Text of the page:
Carol Lam ’85, a former state judge and United States attorney in San Diego who is now senior vice president and deputy general counsel at Qualcomm, says lags in prosecution stemming from a crisis can be common. After the savings and loan crisis in the 1980s, the Department of Justice started financial institution fraud units to pursue cases. But despite strong popular and political pressures for indictments, these units had a hard time establishing themselves, partly because most agents had no training in financial fraud or accounting. And their ultimate results, she says, were often disappointing: For purposes of statistical recordkeeping, lower-level misdemeanors or bank teller embezzlements were sometimes included as financial institution fraud.
“It’s tough to build these cases,” says Lam. “There are a finite number of prosecutors who can handle a large financial case. It’s not just resources, and it’s not that laws aren’t good enough. The factual complexities make for difficult cases.” That challenge is compounded by the need to explain relatively complicated theories to juries that lack economic sophistication. “Frankly, some of the people involved in the crimes may not have understood what they were doing themselves,” she says. “It may have been criminal—or it may have been incompetence.”
“The biggest reason we haven’t seen more prosecutions is that stupidity is not a crime,” says Grundfest. “Many people did stupid things that in the aggregate have cost our economy trillions, but it doesn’t necessarily follow that those stupid acts are crimes.”
This slow speed doesn’t mean potential targets are off the hook, says Scott F. Turow (MA ’74), the bestselling author who practices white-collar criminal defense at Sonnenschein Nath & Rosenthal: “I would not be betting the ranch that nothing’s going to come of it. … There’s high distrust among Americans of corporate leadership, whether justified or not, with the result that there’s a lot of willingness to bring these cases and a lot of sympathetic juries,” he says.
A GROWTH STOCK
As practitioners and academics wait to see how prosecutors and courts react to the current economic crisis, they build on a growing academic literature and jurisprudence surrounding white-collar crime. “When David and I came up with the course on white-collar crime eleven years ago, we didn’t realize we’d bought a growth stock,” says Weisberg. Even the term itself is relatively new, credited to sociologist Edwin Sutherland in 1939.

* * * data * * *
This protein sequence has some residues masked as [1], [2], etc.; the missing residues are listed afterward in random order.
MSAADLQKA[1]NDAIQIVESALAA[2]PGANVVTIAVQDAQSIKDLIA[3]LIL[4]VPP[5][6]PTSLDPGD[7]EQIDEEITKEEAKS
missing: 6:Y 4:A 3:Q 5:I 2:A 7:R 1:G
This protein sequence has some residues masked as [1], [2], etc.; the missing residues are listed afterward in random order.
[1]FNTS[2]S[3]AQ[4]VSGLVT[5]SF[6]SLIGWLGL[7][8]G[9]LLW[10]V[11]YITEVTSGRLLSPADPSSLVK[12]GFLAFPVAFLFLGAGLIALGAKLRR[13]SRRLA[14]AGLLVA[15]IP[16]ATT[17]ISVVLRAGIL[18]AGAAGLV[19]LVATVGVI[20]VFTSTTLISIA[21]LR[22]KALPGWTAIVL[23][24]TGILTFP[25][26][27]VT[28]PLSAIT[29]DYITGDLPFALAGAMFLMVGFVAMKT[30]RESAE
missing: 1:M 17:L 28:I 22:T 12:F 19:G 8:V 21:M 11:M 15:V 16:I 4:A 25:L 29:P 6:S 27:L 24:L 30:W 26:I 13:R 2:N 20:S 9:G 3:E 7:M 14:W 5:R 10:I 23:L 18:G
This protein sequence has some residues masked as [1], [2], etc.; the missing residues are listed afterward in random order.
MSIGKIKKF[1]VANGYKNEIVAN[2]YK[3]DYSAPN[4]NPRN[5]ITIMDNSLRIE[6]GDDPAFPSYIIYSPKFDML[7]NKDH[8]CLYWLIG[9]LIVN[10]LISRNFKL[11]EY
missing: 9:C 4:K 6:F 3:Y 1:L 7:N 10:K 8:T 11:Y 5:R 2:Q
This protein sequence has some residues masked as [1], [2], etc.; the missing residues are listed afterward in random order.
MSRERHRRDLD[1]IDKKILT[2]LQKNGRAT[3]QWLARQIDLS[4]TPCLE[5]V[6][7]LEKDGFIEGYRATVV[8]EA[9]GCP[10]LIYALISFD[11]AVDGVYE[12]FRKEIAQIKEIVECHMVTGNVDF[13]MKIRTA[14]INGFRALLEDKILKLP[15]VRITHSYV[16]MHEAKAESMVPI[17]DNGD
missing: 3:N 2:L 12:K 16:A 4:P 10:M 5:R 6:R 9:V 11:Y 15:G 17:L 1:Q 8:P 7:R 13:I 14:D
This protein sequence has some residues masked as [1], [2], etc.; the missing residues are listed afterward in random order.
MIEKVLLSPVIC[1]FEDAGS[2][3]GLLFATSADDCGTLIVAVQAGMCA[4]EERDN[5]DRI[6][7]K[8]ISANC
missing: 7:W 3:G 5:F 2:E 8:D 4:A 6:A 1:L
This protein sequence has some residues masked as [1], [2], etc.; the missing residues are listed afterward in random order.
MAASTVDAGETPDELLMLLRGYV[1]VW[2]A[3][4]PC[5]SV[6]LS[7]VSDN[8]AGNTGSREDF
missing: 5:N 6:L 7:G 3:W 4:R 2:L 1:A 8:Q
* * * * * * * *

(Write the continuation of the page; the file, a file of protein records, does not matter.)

For academics and academically minded lawyers, the field can be particularly exciting because it’s perhaps the only area of
criminal law left where trials turn on more than just facts—even at the trial level, much of the argument is about the law itself and novel legal theories, says Mark G. Kelman, James C. Gaither Professor of Law and vice dean. That’s because almost all white-collar crime prosecutions are brought under just a few, relatively spare but broad statutes—generally provisions concerning fraud and false statements. As a result, the field is particularly prone to aggressive interpretation by prosecutors and courts.
Some critique the breadth of these laws for generating excessive vagueness and overexpansion, which is particularly troubling in the criminal realm where the law has its strongest teeth. Because the only real limits on the white-collar crime statutes are constitutional bars, “it’s a laboratory for studying prosecutors and prosecutorial powers,” says Weisberg. “They have the benefit of extremely broad statutes that make prosecutors essentially lawmakers.”
SUPREME COURT RULING
One possible trend in prosecutorial discretion that professors and lawyers are closely watching comes from the aftermath of Skilling v. United States. In June the Supreme Court set aside the conviction of Enron executive Jeffrey Skilling. This decision represented the most significant push-back on the expansion of white-collar crime in recent memory, says Weisberg, with the Court essentially voiding the government’s theory as unconstitutionally vague (see Point of View, page 36).
“Skilling reflected a concern that we’ve gone beyond prosecutorial discretion to a realm of insufficient notice, thus raising constitutional problems,” says Gilliam. “There’s certainly a groundswell in courts to really take a look at the government’s decisions more now than historically.”